“I saw the eagles again today.”
I looked up from the plate of food resting before me on the dinner table. “Where?” I asked.
“They were gliding in the air overhead just this side of the mountain,” my wife said. “I was out for my morning walk when I looked up, and there they were.”
Individually, we had sighted eagles in the village over the course of the past year, but they had always been solitary birds, sometimes perched or soaring above the river. Earlier this month was the first time that my wife and I had seen two mature birds together in flight.
“Where did they go?” I asked.
“They kept circling, then eventually they disappeared over the ridge.”
Quietly, I closed my eyes and watched them: circling, soaring, clockwise and counter-clockwise, currents of air pulsing through the tips of their long wings, white heads and tails glistening against the morning clouds.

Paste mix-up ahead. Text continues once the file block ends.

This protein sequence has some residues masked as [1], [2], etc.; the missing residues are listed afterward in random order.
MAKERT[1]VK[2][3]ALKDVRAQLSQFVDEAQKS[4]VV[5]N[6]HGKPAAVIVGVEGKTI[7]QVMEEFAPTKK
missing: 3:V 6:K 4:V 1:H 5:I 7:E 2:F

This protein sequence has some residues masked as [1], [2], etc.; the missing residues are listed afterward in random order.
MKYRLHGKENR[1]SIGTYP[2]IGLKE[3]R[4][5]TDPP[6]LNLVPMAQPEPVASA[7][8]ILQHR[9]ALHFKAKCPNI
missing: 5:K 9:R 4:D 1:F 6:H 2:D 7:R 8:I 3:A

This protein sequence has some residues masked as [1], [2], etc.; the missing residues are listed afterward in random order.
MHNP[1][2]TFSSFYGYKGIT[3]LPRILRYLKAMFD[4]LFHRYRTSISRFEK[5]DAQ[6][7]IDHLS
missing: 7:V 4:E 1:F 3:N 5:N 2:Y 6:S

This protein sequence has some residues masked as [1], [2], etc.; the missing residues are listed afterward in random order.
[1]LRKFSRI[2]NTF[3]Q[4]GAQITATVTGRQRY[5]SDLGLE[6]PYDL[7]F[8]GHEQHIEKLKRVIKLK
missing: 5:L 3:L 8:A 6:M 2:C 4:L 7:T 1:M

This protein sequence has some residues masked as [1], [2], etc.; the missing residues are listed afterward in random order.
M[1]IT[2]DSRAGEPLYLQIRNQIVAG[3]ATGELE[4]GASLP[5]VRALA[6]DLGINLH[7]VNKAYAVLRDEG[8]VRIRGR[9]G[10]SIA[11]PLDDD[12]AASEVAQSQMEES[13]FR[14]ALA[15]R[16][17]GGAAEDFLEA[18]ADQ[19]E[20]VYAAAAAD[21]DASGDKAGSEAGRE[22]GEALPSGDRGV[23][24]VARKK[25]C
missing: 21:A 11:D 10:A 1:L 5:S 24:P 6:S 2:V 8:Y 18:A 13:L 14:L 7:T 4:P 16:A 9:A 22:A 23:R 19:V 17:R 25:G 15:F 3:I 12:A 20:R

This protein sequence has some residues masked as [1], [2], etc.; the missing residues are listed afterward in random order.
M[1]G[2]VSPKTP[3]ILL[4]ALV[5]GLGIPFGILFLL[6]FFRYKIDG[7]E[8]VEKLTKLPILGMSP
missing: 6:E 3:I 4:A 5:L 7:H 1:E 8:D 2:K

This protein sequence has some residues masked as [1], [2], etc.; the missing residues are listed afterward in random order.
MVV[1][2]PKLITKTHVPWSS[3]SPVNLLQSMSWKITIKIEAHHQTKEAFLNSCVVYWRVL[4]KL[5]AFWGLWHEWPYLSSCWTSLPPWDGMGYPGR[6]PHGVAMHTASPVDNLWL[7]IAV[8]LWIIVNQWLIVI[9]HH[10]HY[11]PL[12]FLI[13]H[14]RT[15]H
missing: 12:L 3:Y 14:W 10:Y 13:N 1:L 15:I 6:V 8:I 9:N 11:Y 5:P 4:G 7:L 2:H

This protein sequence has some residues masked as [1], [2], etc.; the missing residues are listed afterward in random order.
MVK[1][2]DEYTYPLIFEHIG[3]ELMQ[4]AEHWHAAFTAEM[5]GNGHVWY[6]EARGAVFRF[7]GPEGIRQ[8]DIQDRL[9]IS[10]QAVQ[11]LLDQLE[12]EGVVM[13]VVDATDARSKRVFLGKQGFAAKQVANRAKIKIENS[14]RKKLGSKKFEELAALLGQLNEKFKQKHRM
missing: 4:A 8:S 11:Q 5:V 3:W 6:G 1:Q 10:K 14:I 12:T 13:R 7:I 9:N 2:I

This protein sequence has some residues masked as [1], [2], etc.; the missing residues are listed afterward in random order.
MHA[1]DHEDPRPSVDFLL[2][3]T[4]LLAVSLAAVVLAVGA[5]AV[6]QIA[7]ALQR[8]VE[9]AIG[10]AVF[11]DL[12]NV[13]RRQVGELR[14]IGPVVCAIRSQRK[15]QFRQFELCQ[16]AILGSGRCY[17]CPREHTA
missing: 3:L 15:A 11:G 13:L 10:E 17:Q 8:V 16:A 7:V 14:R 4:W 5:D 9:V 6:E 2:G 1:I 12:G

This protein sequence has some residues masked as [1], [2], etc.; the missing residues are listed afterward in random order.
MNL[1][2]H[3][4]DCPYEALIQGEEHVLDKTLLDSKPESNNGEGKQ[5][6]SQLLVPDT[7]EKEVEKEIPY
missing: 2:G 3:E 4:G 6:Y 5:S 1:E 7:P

Ever since I was a boy, I had always dreamed of seeing an eagle. I had studied plenty of pictures, emblems on the national shield, photographs on postage stamps, drawings in books on birds of prey. I had watched native American dancers whirl about to the beat of drums, their headdresses adorned with eagles’ feathers twisting and turning in the air. Later, as a sojourner of sorts, I had kept a watchful eye over the course of my travels, always on the lookout, hoping one day to catch a glimpse of a mature eagle in flight.
Decades passed before I finally got the chance to see a one; and now here they were in pairs, soaring above the small village that we have come to call home for nearly forty years.
Hope can bring us a long way. Sometimes we wait years to witness our childhood dreams fulfilled. Perhaps hope requires a healthy measure of time to bring us to the point where we become capable of appreciating such gifts, long-awaited but yet unseen.